Thursday, November 5, 2015

Take the Pen

Remember the Seinfeld episode when Jerry went to visit his parents in Florida? They lived in a retirement community called Del Boca Vista. During the visit a neighbor named Jack Klompus stopped by. Jack had an astronaut pen. It was called that because you could write with it upside down. Jerry admired the pen.The dialogue goes like this. 

JERRY: What kind of pen is that?
JACK: This pen?
JERRY: Yeah.
JACK: This is an astronaut pen. It writes upside down. They use this in space.
JERRY: Wow! That's the astronaut pen. I heard about that. Where did you get it?
JACK: Oh it was a gift.
JERRY: Cause sometimes I write in bed and I have to turn and lean on my elbow to make the pen work.
JACK: Take the pen.
JERRY: Oh no.
JACK: Go ahead.
JERRY: I couldn't
JACK: Come on, take the pen!
JERRY: I can't take it.
JACK: Do me a personal favor!
JERRY: No, I'm not...
JACK: Take the pen!
JERRY: I cannot take it!
JACK: Take the pen!
JERRY: Are you sure?
JACK: Positive! Take the pen!
JERRY: O.K. Thank you very much. Thank you. Gee, boy!

Then Jack leaves and Jerry's mother says to Jerry, "What did you take his pen for?"

Here's what I have learned. This is American behavior. I'm not saying it's bad. I am and always will be proudly American. But this is not how people behave in other places. 

People here are happy to accept gifts and offers of help. There is no argument, there is no back and forth there is simply a thank you. It's the opposite of what I am used to. It's as if it would be rude NOT to accept an offer of assistance.

I first noticed this months ago when we still lived at the Sunninghill Guest Lodge. We didn't have much of a kitchen so I had bought a pizza for lunch. I couldn't eat all of it so I asked the maid if she would like the rest. And she said yes! I was shocked. I never in a million years actually thought she would take it. It's not that I wanted the pizza, it's that my whole life I have been trained that in that situation while it is nice to offer the other person is likely going to decline the offer.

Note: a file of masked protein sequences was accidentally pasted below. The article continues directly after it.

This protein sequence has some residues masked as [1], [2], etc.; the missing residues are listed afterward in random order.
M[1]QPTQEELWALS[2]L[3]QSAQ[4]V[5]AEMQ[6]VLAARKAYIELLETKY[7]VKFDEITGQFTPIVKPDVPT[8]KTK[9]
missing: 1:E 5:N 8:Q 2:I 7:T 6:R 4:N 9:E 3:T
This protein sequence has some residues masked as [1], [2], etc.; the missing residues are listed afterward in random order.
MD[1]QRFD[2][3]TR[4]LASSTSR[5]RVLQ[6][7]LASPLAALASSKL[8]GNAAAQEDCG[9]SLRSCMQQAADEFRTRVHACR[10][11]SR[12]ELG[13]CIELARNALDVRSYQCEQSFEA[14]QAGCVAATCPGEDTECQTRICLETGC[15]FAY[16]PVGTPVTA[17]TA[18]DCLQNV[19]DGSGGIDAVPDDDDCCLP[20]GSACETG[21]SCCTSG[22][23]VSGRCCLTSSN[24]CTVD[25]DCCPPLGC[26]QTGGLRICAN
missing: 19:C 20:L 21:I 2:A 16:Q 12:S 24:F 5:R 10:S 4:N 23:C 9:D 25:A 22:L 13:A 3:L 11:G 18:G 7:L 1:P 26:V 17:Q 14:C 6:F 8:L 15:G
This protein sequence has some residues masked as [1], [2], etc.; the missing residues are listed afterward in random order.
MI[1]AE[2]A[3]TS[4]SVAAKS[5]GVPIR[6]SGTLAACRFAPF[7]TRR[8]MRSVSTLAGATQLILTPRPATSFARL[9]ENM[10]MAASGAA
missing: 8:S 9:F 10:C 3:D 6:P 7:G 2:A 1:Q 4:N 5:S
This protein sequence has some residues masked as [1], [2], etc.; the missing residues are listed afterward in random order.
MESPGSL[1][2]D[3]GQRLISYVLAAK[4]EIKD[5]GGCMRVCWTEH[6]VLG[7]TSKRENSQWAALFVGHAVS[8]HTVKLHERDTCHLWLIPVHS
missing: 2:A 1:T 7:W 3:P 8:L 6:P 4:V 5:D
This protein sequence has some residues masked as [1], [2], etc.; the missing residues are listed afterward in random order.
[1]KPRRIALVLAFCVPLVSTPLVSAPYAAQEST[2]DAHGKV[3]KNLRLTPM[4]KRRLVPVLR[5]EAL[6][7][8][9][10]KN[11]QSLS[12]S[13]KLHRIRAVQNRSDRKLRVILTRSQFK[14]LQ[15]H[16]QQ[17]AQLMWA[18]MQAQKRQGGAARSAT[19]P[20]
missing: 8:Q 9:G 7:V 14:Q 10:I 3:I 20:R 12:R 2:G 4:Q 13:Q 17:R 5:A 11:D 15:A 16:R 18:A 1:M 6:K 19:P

Can you imagine if you tried to offer your leftover pizza to someone in the U.S.? A co-worker or a hotel maid?  Anyone short of a homeless person would likely be confused. They might even wonder what was wrong with the pizza.

You: would you like the rest of this pizza? 
Person: you don't want it? 
You: no I'm full. I can't eat another bite.
Person: well you can save it and eat it later. 
You: yes I could do that but I am wondering if you would like it.
Person: I don't want to take your pizza
You: I'm telling you I want to give it to you.
Person: No, you keep it. I ate lunch already.

And on and on and on.

Here are a bunch more examples of people in South Africa "taking the pen." 
One day I had to go to the dry cleaners. I was eating some pretzels at the time. One of the ladies working at the cleaners remarked that the pretzels looked good. I asked if she would like some and she said yes. 

I often give Christine food to take home. She always accepts it and simply says thank you. I don't have to make up a story about how I have left over chicken and I'm not going to eat it and it's going to go bad and yes I could freeze it blah blah. I just simply say please take this chicken home and she replies thank you.